Mary K. Twis

ORCID Identifier(s)


Graduation Semester and Year




Document Type


Degree Name

Doctor of Philosophy in Social Work


Social Work

First Advisor

Beverly Black


Domestic minor sex trafficking (DMST) is the commercial sexual exploitation of a minor citizen or legal resident within United States borders. The literature about the experiences of DMST victims is an amalgamation of force, exploitation, and sometimes the exercise of personal, if constrained, agency in the decision to exchange sex for money or goods. Unfortunately, federal and local policies do not make much room for the nuances of victim experience, in which multiple oppressive factors may contribute to DMST victimization, or different types of DMST victimization. Instead, officials tend to view DMST as a monolithic crime, rather than a problem that appears driven by victims’ variable experiences with systemic poverty, racism, and family dysfunction. The purpose of this study is to explore how various forms of oppression and risk predict domestic minor sex trafficking (DMST) victimization, particularly within specific subcategories of DMST, such as trafficking by a family member, stranger, friend, or romantic partner. This study utilizes the secondary case files of 242 domestic minors who were trafficked for sex in one state in Texas between 2012 and 2017. The case files were transferred to the Principal Investigator for coding following data de-identification. After establishing inter-rater reliability, the Principal Investigator coded the case files for the presence of intersectionality-informed variables, such as race, child welfare involvement, juvenile justice involvement, poverty, and more. Keeping with intersectionality theory, the Principal Investigator then employed statistical procedures, such as chi squares, logistic regressions, and path analyses, to explore the multiplicative nature of risk factors in their prediction of different types of victim-trafficker relationships. The results of logistic regression analyses demonstrate that various risk factors interact differently to predict different types of victim-trafficker relationships. The results of this intersectionality-informed study suggest that DMST victimization is not a monolithic phenomenon, in which all victims share the same experiences of oppression and powerlessness. There appears to be variations between the forms of oppression and risk experienced by victims prior to entering specific victim-trafficker relationship dynamics. Social workers need to articulate these variations to the range of professionals who work within the systems that may prevent, identify, and remediate DMST, such as political systems, criminal justice systems, and victim aftercare systems. This study concludes with specific recommendations for counter-trafficking social workers engaged in education, practice, theory-building, and policy formation.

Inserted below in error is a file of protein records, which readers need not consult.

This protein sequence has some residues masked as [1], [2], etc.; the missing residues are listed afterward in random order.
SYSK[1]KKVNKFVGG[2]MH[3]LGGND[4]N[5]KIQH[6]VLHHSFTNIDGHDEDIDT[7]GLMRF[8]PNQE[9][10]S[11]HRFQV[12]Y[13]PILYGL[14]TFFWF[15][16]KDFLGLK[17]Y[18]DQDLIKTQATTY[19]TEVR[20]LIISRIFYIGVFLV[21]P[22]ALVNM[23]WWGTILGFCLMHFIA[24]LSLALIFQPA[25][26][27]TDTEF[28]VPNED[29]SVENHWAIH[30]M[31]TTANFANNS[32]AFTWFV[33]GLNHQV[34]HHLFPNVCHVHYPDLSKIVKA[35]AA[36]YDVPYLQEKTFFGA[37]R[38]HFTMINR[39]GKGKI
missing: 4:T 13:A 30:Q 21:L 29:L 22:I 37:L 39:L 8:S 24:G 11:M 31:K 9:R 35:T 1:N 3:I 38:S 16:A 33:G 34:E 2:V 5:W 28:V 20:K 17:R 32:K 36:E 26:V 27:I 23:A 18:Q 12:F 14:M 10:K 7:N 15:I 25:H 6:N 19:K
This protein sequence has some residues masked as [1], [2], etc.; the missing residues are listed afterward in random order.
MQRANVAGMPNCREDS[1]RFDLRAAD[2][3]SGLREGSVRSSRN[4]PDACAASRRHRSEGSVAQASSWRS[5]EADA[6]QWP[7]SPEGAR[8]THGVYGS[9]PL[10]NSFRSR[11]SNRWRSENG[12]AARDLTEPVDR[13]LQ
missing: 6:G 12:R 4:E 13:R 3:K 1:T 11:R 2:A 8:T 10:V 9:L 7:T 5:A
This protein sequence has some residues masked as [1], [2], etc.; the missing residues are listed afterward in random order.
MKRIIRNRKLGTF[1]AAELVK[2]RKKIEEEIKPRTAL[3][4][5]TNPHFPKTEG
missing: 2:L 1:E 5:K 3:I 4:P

Domestic Minor Sex Trafficking, Commercial Sexual Exploitation of Children, Human Trafficking, Human Trafficking Predictors


Social and Behavioral Sciences | Social Work


Degree granted by The University of Texas at Arlington

Included in

Social Work Commons